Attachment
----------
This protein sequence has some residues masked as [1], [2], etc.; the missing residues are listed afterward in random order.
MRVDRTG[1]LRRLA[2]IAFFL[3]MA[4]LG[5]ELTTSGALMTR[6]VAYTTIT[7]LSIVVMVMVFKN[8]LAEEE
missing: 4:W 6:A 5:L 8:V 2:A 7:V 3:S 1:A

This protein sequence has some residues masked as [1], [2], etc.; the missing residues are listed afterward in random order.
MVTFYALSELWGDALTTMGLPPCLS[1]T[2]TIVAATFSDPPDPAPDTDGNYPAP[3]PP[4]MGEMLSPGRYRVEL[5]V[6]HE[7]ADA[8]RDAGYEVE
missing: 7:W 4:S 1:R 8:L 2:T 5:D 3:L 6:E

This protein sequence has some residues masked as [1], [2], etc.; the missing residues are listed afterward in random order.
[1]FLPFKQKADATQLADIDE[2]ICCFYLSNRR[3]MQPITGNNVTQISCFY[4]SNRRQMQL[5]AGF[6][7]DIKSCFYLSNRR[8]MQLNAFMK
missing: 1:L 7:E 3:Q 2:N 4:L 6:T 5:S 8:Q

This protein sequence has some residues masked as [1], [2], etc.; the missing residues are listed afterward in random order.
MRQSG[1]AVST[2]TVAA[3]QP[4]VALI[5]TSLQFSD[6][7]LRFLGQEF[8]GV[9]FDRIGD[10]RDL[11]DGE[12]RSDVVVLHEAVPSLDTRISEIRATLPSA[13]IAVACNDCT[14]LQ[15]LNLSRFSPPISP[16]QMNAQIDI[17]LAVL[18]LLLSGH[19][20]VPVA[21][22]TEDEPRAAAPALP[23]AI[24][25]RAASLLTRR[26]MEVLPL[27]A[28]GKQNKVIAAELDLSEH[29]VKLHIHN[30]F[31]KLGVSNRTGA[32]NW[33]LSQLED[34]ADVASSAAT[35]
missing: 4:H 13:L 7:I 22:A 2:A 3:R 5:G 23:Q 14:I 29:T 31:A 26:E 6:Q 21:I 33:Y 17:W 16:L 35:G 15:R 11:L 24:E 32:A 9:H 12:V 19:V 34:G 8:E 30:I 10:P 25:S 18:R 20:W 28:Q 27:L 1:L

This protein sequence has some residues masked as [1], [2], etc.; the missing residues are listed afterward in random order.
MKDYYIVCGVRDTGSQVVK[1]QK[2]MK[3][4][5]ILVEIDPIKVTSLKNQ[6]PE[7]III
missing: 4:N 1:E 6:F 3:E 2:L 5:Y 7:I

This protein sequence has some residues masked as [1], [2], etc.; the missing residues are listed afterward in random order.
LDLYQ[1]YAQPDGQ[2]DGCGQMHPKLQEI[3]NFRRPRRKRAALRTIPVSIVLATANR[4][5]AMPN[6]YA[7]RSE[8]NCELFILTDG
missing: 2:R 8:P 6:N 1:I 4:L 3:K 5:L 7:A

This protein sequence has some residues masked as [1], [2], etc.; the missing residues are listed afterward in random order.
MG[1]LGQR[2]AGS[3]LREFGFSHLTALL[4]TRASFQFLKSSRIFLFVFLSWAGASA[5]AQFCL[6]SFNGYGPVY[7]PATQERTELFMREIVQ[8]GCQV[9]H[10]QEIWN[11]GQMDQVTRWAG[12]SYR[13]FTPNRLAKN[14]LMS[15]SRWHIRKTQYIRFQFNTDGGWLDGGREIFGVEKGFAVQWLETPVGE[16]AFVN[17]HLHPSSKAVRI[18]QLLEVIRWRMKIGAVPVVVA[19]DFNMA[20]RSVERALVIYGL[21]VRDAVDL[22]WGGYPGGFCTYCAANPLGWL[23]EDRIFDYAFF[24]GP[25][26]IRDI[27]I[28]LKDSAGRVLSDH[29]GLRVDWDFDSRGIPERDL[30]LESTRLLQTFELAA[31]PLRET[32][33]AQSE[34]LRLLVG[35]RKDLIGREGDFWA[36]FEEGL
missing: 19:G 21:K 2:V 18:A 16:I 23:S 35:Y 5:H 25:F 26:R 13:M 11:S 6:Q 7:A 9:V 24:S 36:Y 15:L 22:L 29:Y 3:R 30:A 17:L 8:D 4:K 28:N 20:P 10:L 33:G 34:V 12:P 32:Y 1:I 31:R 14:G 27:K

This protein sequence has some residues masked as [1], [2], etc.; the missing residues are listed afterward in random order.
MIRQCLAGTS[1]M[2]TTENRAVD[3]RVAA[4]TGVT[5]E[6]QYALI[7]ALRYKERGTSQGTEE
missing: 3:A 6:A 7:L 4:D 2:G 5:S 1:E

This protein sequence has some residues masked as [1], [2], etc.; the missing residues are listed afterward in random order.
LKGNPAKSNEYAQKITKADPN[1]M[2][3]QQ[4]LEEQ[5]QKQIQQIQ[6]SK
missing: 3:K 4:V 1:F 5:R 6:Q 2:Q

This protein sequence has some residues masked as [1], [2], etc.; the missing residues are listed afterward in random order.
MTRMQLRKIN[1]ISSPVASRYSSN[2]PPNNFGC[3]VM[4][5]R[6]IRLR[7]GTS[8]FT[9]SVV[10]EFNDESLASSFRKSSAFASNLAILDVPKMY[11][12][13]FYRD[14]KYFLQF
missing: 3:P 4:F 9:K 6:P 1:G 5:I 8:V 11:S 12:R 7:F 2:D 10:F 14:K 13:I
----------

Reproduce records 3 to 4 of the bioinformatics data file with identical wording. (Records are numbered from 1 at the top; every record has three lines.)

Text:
This protein sequence has some residues masked as [1], [2], etc.; the missing residues are listed afterward in random order.
[1]FLPFKQKADATQLADIDE[2]ICCFYLSNRR[3]MQPITGNNVTQISCFY[4]SNRRQMQL[5]AGF[6][7]DIKSCFYLSNRR[8]MQLNAFMK
missing: 1:L 7:E 3:Q 2:N 4:L 6:T 5:S 8:Q

This protein sequence has some residues masked as [1], [2], etc.; the missing residues are listed afterward in random order.
MRQSG[1]AVST[2]TVAA[3]QP[4]VALI[5]TSLQFSD[6][7]LRFLGQEF[8]GV[9]FDRIGD[10]RDL[11]DGE[12]RSDVVVLHEAVPSLDTRISEIRATLPSA[13]IAVACNDCT[14]LQ[15]LNLSRFSPPISP[16]QMNAQIDI[17]LAVL[18]LLLSGH[19][20]VPVA[21][22]TEDEPRAAAPALP[23]AI[24][25]RAASLLTRR[26]MEVLPL[27]A[28]GKQNKVIAAELDLSEH[29]VKLHIHN[30]F[31]KLGVSNRTGA[32]NW[33]LSQLED[34]ADVASSAAT[35]
missing: 4:H 13:L 7:I 22:A 2:A 3:R 5:G 23:Q 14:I 29:T 31:A 26:E 6:Q 21:I 33:Y 17:W 16:L 35:G 15:R 11:L 24:E 32:A 9:H 12:V 19:V 34:G 8:E 30:I 10:P 25:S 18:R 20:W 28:Q 27:L 1:L